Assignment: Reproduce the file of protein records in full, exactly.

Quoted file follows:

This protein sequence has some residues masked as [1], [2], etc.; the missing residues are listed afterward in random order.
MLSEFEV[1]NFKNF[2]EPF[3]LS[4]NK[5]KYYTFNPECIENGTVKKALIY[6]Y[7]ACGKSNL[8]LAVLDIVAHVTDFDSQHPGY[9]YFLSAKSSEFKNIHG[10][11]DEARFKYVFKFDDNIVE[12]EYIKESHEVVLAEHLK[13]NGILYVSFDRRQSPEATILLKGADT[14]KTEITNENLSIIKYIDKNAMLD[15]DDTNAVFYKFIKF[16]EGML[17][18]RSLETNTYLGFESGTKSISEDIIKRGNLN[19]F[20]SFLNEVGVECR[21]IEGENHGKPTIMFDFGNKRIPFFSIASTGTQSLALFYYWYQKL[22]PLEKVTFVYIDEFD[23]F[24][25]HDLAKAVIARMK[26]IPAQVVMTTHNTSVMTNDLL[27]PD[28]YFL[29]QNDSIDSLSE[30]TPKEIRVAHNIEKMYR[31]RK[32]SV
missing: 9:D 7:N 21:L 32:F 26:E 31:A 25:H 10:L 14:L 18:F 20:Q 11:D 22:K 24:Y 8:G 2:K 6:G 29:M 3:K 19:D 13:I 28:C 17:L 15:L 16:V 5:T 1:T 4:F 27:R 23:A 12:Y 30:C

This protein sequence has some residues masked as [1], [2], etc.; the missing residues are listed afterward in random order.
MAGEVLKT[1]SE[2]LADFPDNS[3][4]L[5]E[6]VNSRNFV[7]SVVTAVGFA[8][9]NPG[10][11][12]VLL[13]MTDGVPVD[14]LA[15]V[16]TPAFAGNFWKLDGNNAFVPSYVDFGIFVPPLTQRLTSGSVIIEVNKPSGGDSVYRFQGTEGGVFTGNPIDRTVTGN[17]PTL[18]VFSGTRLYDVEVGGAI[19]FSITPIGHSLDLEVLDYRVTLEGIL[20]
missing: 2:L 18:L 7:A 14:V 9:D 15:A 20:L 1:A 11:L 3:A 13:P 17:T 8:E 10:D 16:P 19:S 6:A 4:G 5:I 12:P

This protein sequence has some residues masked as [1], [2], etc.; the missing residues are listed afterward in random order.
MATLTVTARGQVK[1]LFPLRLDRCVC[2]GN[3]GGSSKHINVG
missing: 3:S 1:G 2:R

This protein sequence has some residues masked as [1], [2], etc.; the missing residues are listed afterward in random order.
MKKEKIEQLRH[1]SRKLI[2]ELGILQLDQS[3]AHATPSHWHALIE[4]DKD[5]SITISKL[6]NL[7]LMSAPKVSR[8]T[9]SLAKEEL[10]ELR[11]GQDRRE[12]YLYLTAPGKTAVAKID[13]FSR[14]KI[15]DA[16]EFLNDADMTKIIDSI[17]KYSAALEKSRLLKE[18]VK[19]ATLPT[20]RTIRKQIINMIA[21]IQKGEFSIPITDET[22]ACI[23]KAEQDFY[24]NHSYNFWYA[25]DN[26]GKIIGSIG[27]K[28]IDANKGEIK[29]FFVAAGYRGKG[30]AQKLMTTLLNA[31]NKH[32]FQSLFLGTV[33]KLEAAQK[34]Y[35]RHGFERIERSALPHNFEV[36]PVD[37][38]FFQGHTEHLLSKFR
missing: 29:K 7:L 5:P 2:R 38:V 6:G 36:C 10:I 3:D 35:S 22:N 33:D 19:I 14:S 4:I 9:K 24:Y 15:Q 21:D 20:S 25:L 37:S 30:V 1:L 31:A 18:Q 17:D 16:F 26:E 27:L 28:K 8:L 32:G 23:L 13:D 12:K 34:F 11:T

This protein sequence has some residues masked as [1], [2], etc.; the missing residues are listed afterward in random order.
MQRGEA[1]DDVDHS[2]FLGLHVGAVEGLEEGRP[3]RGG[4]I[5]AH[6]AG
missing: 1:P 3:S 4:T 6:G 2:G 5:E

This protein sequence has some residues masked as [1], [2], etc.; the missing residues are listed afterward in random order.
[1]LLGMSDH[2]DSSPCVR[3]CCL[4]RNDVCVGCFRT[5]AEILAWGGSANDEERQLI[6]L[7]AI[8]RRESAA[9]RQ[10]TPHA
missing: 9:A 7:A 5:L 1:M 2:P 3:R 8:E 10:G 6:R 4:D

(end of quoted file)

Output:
This protein sequence has some residues masked as [1], [2], etc.; the missing residues are listed afterward in random order.
MLSEFEV[1]NFKNF[2]EPF[3]LS[4]NK[5]KYYTFNPECIENGTVKKALIY[6]Y[7]ACGKSNL[8]LAVLDIVAHVTDFDSQHPGY[9]YFLSAKSSEFKNIHG[10][11]DEARFKYVFKFDDNIVE[12]EYIKESHEVVLAEHLK[13]NGILYVSFDRRQSPEATILLKGADT[14]KTEITNENLSIIKYIDKNAMLD[15]DDTNAVFYKFIKF[16]EGML[17][18]RSLETNTYLGFESGTKSISEDIIKRGNLN[19]F[20]SFLNEVGVECR[21]IEGENHGKPTIMFDFGNKRIPFFSIASTGTQSLALFYYWYQKL[22]PLEKVTFVYIDEFD[23]F[24][25]HDLAKAVIARMK[26]IPAQVVMTTHNTSVMTNDLL[27]PD[28]YFL[29]QNDSIDSLSE[30]TPKEIRVAHNIEKMYR[31]RK[32]SV
missing: 9:D 7:N 21:L 32:F 26:E 31:A 25:H 10:L 14:L 18:F 20:Q 11:D 22:K 24:Y 8:G 2:K 6:G 29:M 3:K 19:D 13:I 28:C 17:L 15:L 16:V 5:T 1:T 4:F 27:R 23:A 12:Y 30:C

This protein sequence has some residues masked as [1], [2], etc.; the missing residues are listed afterward in random order.
MAGEVLKT[1]SE[2]LADFPDNS[3][4]L[5]E[6]VNSRNFV[7]SVVTAVGFA[8][9]NPG[10][11][12]VLL[13]MTDGVPVD[14]LA[15]V[16]TPAFAGNFWKLDGNNAFVPSYVDFGIFVPPLTQRLTSGSVIIEVNKPSGGDSVYRFQGTEGGVFTGNPIDRTVTGN[17]PTL[18]VFSGTRLYDVEVGGAI[19]FSITPIGHSLDLEVLDYRVTLEGIL[20]
missing: 2:L 18:L 7:A 14:V 9:D 15:A 20:L 1:A 11:L 3:A 13:P 17:T 8:E 10:D 16:P 19:S 6:A 4:G 5:I 12:P

This protein sequence has some residues masked as [1], [2], etc.; the missing residues are listed afterward in random order.
MATLTVTARGQVK[1]LFPLRLDRCVC[2]GN[3]GGSSKHINVG
missing: 3:S 1:G 2:R

This protein sequence has some residues masked as [1], [2], etc.; the missing residues are listed afterward in random order.
MKKEKIEQLRH[1]SRKLI[2]ELGILQLDQS[3]AHATPSHWHALIE[4]DKD[5]SITISKL[6]NL[7]LMSAPKVSR[8]T[9]SLAKEEL[10]ELR[11]GQDRRE[12]YLYLTAPGKTAVAKID[13]FSR[14]KI[15]DA[16]EFLNDADMTKIIDSI[17]KYSAALEKSRLLKE[18]VK[19]ATLPT[20]RTIRKQIINMIA[21]IQKGEFSIPITDET[22]ACI[23]KAEQDFY[24]NHSYNFWYA[25]DN[26]GKIIGSIG[27]K[28]IDANKGEIK[29]FFVAAGYRGKG[30]AQKLMTTLLNA[31]NKH[32]FQSLFLGTV[33]KLEAAQK[34]Y[35]RHGFERIERSALPHNFEV[36]PVD[37][38]FFQGHTEHLLSKFR
missing: 29:K 7:L 5:P 2:R 38:V 6:G 36:C 10:I 3:D 35:S 22:N 33:D 19:I 14:S 4:I 9:K 24:Y 15:Q 21:D 20:S 25:L 37:S 30:V 1:L 31:A 18:Q 17:D 16:F 26:E 27:L 28:K 8:L 32:G 23:L 13:D 12:K 34:F 11:T

This protein sequence has some residues masked as [1], [2], etc.; the missing residues are listed afterward in random order.
MQRGEA[1]DDVDHS[2]FLGLHVGAVEGLEEGRP[3]RGG[4]I[5]AH[6]AG
missing: 1:P 3:S 4:T 6:G 2:G 5:E

This protein sequence has some residues masked as [1], [2], etc.; the missing residues are listed afterward in random order.
[1]LLGMSDH[2]DSSPCVR[3]CCL[4]RNDVCVGCFRT[5]AEILAWGGSANDEERQLI[6]L[7]AI[8]RRESAA[9]RQ[10]TPHA
missing: 9:A 7:A 5:L 1:M 2:P 3:R 8:E 10:G 6:R 4:D